Conditions

What's the difference between hay fever and a cold?

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Mohamed Imran Lakhi Content Administrator Published on: 25/07/2019 Updated on: 22/09/2019

It is quite easy to mix up the symptoms of hay fever and the common cold as they do share similarities. Most people may not be able to tell the difference, especially during the yearly season changeover from winter to spring, when the weather favours both catching a cold and hay fever allergy. The good news here is there are still ways you can know if you have hay fever or a cold. Let’s take a look at the differences between these two common ailments, and how you should treat them.

How it begins

The common cold is a mild infection caused by viruses. The most common one is the rhinovirus but any of over 200 different viruses can be the culprit. The reason you experience symptoms like a runny nose and coughing is because your body is designed to attack foreign objects it perceives to be a threat, like viruses. Your body sends special cells to attack and destroy the viruses, but this also leads to irritation in the areas affected like your nose, mouth and throat, hence the symptoms of a cold.

Hay fever is an allergy that affects 13 million Britons. As with other allergies, your body is reacting to specific materials you breathe in that it believes to be dangerous, even though they are not. Hay fever is specific for pollen, which can be from weed, trees or flowers.

If you are allergic and you breathe in pollen, your body reacts by sending special cells to attack the pollen and also releases other chemicals called histamines to stop its spread in your body. These chemicals cause other symptoms not seen in the common cold like itching and watery eyes. 

Seasonal difference

Since hay fever is caused by your body’s allergic reaction to pollen, you will most likely experience hay fever at the start of spring in March, when tree pollen counts are high in the air. Grass and weed pollen counts are higher in the summer months. Windy and humid days also increase the amount of pollen in the air, so you may want to prepare for such days. Although it is still not clear why, common cold tends to be more frequent during the winter months, however, you can have a cold at any time during the year. 

The length of time it lasts

Hay fever can last for a few weeks to months, depending on how long you have been exposed to the pollen irritant causing the allergic reactions. The common cold is a viral infection so your symptoms should start improving after about 5 days or at most a few weeks.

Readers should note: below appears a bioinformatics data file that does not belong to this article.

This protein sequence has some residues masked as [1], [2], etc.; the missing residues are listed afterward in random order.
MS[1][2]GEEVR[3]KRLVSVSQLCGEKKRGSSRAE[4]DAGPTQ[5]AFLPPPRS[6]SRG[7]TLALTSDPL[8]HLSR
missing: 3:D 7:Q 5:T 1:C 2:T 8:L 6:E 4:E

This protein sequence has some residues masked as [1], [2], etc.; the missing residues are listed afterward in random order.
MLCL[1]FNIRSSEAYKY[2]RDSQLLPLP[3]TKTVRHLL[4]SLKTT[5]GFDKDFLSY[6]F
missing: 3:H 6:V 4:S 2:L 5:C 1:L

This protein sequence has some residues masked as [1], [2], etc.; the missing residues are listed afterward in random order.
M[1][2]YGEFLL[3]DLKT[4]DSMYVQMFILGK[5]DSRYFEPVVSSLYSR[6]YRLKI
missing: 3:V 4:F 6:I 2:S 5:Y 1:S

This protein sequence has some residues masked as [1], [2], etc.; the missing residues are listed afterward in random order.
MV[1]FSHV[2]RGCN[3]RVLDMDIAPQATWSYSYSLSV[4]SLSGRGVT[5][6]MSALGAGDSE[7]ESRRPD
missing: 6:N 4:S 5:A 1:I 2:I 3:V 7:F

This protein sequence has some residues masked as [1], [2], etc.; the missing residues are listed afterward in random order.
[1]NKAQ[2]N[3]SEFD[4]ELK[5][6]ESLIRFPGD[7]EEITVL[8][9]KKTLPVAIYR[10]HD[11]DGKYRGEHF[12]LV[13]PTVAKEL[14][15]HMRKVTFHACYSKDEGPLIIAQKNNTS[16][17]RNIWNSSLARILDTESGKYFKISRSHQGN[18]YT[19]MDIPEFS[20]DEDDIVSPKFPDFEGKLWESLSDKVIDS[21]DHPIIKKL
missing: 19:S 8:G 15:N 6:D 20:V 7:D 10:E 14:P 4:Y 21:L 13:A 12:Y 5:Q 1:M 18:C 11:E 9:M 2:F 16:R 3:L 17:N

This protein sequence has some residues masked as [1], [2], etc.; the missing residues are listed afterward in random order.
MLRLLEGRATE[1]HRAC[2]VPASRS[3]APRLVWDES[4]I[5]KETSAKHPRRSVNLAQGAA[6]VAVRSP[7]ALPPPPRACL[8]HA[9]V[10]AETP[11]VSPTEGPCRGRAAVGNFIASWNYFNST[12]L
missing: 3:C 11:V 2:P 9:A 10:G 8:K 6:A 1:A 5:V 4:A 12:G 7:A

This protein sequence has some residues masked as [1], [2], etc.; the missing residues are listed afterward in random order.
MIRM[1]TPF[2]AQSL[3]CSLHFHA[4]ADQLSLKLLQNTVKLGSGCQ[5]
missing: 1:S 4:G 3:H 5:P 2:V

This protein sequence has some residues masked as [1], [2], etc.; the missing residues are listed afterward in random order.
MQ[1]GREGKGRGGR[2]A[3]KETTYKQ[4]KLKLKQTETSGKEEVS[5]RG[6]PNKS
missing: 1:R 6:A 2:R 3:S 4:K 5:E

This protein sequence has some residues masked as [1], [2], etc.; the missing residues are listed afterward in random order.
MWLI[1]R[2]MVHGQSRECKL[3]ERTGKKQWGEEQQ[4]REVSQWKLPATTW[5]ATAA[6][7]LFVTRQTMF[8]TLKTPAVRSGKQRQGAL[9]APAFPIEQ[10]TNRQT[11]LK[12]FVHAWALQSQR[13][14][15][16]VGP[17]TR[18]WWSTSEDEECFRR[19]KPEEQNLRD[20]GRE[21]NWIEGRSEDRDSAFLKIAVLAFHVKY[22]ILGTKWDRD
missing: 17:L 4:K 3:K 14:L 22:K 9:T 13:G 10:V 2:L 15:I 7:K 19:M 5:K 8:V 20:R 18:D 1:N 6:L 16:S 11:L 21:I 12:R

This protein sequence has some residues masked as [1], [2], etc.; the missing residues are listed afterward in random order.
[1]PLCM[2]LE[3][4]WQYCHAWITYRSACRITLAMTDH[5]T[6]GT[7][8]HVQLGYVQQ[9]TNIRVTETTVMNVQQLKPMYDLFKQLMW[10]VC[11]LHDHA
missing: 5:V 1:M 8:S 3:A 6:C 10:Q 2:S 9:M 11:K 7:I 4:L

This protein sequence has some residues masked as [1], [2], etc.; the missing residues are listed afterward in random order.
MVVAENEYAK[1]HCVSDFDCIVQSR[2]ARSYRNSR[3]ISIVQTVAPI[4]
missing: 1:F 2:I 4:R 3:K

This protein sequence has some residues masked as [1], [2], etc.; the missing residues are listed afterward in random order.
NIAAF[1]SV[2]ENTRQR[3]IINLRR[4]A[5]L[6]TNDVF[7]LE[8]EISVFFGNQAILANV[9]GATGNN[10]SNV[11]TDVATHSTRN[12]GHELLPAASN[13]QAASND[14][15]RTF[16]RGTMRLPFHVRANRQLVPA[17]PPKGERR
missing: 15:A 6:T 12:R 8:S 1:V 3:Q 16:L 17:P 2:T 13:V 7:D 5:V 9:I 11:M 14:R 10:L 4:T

Specific symptoms

The symptoms you can expect with hay fever are:

  • Coughing
  • Sneezing often
  • Blocked or runny nose
  • Itchy eyes, nose and mouth and ears
  • Headaches
  • Pain around your face
  • Itchy, watery and red eyes
  • Fatigue and tiredness

The common cold usually has the following symptoms:

  • Sore throat
  • Feeling unwell
  • Runny or blocked nose
  • A deep or hoarse sounding voice
  • Sneezing and coughing
  • Headaches
  • Muscle pain
  • Fever

So, if you've had symptoms of coughing and a blocked or runny nose, but also have a sore throat, you probably have a cold. If you notice itching and watery eyes with coughing and a blocked or runny nose, you may have hay fever, especially if it's spring season and the pollen count is high. If the discharge from the runny or blocked nose is yellow/green, you probably have a cold but with hay fever, the discharge is usually clear.

The type of cough you have can also be used to tell the difference between hay fever and a cold. The cough with hay fever feels like a dry cough but with a cold, it usually feels like a chesty cough. You should remember that the symptoms of the common cold usually get better within a few days, but if you notice your symptoms last for weeks and get worse when you go outside then you probably have hay fever. 

Treatment and prevention

The common cold virus spreads easily through fluid drops from the coughing and sneezing of an infected person. You can reduce the spread of the common cold virus by washing your hands regularly, keeping your surroundings germ-free and using a tissue when you sneeze or cough. There is currently no cure for a cold but you can manage your symptoms at home until they improve by drinking lots of fluids, eating healthy, resting, using over the counter painkillers and nasal decongestants to relieve a blocked nose.

You can’t catch hay fever like a cold so you can only get it if you’re allergic to pollen. Unlike the common cold, you can treat hay fever with over-the-counter antihistamines which stop the chemical histamine from producing an allergic reaction in your body, and therefore reduces the symptoms of hay fever. You can also use nasal decongestants to help with a blocked nose.

In addition to taking antihistamines, there are a number of ways you can prepare yourself for the hay fever season. Check out our 5 tips to beating hay fever for practical information on preventing the spread of pollen and relieving your symptoms.

The NHS provides more information about the treatment and prevention of hay fever symptoms and the common cold.